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Make love, not war

From Wikipedia, the free encyclopedia

"Make love, not war" is an anti-war slogan commonly associated with the American counterculture of the 1960s. It was used primarily by those who were opposed to the Vietnam War, but has been invoked in other anti-war contexts since, around the world.[1][2] The "Make love" part of the slogan often referred to the practice of free love that was growing among the American youth who denounced marriage as a tool for those who supported war and favored the traditional capitalist culture.[3]

The phrase's origins are unknown. Several people claimed to be the inventor of the phrase, including Gershon Legman[4][5] and Rod McKuen.[6] Radical activists Penelope and Franklin Rosemont and Tor Faegre assisted in popularizing the phrase by printing thousands of "Make Love, Not War" buttons at the Solidarity Bookshop in Chicago, Illinois and distributing them at the Mother's Day Peace March in 1965. They were reportedly the first to print the slogan.[7] However, historian Ben Truwe, who studied the matter, has claimed that the phrase actually first published in an article written by New York Times Magazine journalist Mitchel Levitas.[8] It has also been acknowledged that the Chicago Mother's Day peace march where Penelope and Franklin Rosemont distributed "Make Love, Not War" buttons occurred in May 1965, the month after a person discussed in the New York Times article had written the slogan for an anti-war rally.[8]

In April 1965, at a Vietnam demonstration in Eugene, Oregon, Diane Newell Meyer, then a senior at the University of Oregon, pinned a handwritten note on her sweater reading "Let's make love, not war", thus marking the beginning of the popularity of this phrase. A picture of Meyer wearing the slogan was printed in the Eugene Register-Guard, after which a related article turned up in The New York Times on May 9, 1965. This date was also acknowledged to be Mother's Day 1965.[9] In an interview with the Mail Tribune in 2010, Meyer denied that she had ever read the slogan before she wrote it and attached it to her sweater, stating "It just popped into my head — I remember I started giggling when I wrote it," and that ""I know I hadn't read it anywhere before."[8] Truwe also backed Meyer's allegations, stating "She is absolutely the first one — I've checked everywhere."[8] Levitas, who was also present at the University of Oregon rally, did not identify Meyer by name in his article, but wrote that "A pert coed decorated her sweater with a card that carried the sensible entreaty: 'Let's make love, not war.'"[8] Truwe stated that the slogan "does not appear anywhere before the New York Times article."[8]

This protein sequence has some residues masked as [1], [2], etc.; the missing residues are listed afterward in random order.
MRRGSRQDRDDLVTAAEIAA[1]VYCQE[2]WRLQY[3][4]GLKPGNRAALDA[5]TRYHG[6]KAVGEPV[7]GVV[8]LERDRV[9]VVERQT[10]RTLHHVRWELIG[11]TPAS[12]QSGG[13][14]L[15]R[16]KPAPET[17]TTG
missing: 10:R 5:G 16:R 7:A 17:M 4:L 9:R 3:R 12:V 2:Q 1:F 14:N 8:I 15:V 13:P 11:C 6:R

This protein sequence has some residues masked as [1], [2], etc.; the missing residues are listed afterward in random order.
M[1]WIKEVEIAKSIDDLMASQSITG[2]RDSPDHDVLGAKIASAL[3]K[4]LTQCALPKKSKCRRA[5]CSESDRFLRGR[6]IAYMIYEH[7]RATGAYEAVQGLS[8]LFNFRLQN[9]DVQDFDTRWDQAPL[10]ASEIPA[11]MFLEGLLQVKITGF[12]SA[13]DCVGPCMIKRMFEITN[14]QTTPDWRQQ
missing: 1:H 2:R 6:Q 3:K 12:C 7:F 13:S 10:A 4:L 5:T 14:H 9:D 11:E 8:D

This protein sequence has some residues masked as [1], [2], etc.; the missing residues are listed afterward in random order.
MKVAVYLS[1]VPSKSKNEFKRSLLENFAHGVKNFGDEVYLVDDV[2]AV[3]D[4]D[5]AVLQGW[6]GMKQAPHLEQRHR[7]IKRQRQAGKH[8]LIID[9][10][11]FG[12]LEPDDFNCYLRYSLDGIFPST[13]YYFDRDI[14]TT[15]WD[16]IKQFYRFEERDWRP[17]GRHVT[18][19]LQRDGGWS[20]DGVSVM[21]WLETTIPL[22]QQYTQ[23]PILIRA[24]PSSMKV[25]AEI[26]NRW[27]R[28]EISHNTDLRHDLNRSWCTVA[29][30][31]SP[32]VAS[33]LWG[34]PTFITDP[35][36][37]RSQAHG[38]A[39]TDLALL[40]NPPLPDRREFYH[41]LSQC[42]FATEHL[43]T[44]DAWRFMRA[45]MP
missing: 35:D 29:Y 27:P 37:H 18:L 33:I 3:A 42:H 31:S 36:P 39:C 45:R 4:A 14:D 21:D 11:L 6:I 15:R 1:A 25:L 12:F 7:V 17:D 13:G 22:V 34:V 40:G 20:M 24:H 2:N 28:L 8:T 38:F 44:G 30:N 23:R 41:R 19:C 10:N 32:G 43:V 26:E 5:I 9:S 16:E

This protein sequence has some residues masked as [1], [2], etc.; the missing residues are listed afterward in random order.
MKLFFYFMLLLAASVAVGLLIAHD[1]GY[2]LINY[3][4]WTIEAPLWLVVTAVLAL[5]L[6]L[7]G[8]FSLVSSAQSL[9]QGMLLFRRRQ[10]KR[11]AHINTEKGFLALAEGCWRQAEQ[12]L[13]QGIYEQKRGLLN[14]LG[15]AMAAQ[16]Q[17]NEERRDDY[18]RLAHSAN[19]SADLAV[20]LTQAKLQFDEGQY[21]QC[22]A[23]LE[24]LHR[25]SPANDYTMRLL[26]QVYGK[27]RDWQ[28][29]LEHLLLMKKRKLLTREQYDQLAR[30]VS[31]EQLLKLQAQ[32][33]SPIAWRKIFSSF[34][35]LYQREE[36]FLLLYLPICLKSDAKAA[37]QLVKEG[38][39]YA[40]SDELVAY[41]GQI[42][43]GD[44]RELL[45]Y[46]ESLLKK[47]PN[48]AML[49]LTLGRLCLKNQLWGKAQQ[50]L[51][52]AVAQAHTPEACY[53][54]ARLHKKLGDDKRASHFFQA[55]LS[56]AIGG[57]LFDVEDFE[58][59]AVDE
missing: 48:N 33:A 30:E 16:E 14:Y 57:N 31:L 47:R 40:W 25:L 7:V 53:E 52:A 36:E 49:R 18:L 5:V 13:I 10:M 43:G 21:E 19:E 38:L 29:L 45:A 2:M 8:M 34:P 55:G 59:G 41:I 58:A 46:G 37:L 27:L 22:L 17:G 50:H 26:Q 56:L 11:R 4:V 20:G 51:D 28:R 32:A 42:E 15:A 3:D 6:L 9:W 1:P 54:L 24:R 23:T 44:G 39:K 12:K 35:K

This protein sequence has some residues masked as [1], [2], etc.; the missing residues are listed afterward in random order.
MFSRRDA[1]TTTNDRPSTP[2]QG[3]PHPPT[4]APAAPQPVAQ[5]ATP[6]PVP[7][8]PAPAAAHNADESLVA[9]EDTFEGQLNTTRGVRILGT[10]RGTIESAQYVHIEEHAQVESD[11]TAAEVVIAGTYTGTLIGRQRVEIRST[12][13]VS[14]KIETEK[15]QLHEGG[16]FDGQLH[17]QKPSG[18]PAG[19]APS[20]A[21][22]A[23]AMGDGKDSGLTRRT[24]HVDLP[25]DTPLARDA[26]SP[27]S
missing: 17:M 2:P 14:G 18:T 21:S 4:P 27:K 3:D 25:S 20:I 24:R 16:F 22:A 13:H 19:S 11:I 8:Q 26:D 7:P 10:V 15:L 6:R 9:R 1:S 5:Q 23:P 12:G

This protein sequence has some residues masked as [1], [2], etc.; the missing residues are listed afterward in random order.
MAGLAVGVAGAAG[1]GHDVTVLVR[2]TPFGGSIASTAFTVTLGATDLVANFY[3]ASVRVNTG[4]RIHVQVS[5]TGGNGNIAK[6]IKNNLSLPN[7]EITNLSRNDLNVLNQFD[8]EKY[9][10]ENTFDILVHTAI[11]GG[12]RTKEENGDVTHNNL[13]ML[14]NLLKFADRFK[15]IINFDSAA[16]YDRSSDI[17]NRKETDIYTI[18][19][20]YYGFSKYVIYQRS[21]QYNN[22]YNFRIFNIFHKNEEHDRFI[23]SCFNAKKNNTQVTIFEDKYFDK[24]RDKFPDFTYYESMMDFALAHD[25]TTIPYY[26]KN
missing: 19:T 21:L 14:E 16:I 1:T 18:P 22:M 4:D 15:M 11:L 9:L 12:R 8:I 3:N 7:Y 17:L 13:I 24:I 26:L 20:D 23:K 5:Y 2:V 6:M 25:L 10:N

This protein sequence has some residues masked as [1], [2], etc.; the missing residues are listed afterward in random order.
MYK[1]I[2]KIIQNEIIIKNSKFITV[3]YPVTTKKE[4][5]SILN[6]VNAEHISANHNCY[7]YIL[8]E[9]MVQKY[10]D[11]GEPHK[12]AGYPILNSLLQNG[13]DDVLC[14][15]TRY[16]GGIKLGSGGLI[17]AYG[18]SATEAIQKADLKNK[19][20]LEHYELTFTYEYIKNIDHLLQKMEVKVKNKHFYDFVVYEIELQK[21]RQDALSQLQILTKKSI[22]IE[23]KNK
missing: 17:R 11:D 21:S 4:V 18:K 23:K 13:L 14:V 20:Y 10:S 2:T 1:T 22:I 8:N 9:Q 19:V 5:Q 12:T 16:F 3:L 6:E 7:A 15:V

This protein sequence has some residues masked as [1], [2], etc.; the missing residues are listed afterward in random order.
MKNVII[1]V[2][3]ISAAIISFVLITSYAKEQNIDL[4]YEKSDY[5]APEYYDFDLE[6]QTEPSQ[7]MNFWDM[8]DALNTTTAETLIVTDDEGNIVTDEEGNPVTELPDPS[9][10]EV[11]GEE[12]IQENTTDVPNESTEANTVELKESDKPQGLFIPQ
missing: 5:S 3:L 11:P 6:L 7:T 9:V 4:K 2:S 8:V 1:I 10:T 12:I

When the slogan was used during a protest in California in 1967, then Governor Ronald Reagan joked: "Those guys [the protesters] look like they can't make either of both".[10]

In popular culture

See also

References

  1. ^ Fattig, Paul. "Make Love, Not War! coined in Ashland". Medford Mail Tribune. Archived from the original on February 26, 2014. Retrieved August 15, 2010.
  2. ^ Levitas, Mitchel (May 9, 1965). "Article 9 -- No Title; Vietnam Comes to Oregon U. Vietnam Comes to Oregon U.". New York Times.
  3. ^ Emma Goldman:People & Events: Free Love PBS.org, Accessed February 3, 2014
  4. ^ Dudar, H., "Love and death (and schmutz): G. Legman's second thoughts," Village Voice, May 1, 1984, pp. 41-43.
  5. ^ Scott, Janny: "Gershon Legman, Anthologist of Erotic Humor, Is Dead at 81", The New York Times, March 14, 1999. URL last accessed 2014-05-01.
  6. ^ McKuen, R. : Flight Plan March 14, 2005 Archived May 2, 2014, at the Wayback Machine. URL last accessed 2014-05-01.
  7. ^ Rosemont, Penelope. Dreams and Everyday Life: A Sixties Notebook. Chicago: Charles H. Kerr, 2008:40-41.
  8. ^ a b c d e f Fattig, Paul (August 15, 2010). "The famous words likely were borne by Ashland resident". Mail Tribune. Retrieved September 11, 2020.
  9. ^ "Mother's Day 1965 Sunday May 9". print-a-calendar.com. Retrieved September 11, 2020.
  10. ^ D'Souza, Dinesh: Ronald Reagan: How an Ordinary Man Became an Extraordinary Leader, p. 71, Simon and Schuster 1999, ISBN 0684848236.
  11. ^ "We Will Rock You (London Cast Album)". www.ultimatequeen.co.uk.
  12. ^ "'Make love, not war': Inside Stan Lee's Avengers Endgame cameo, his last in the MCU". Hindustan Times. 2019-04-27. Retrieved 2019-05-30.
  13. ^ "Avengers: Endgame Stan Lee Cameo Explained". Cosmic Book News. Retrieved 2019-05-30.
This page was last edited on 12 September 2020, at 00:15
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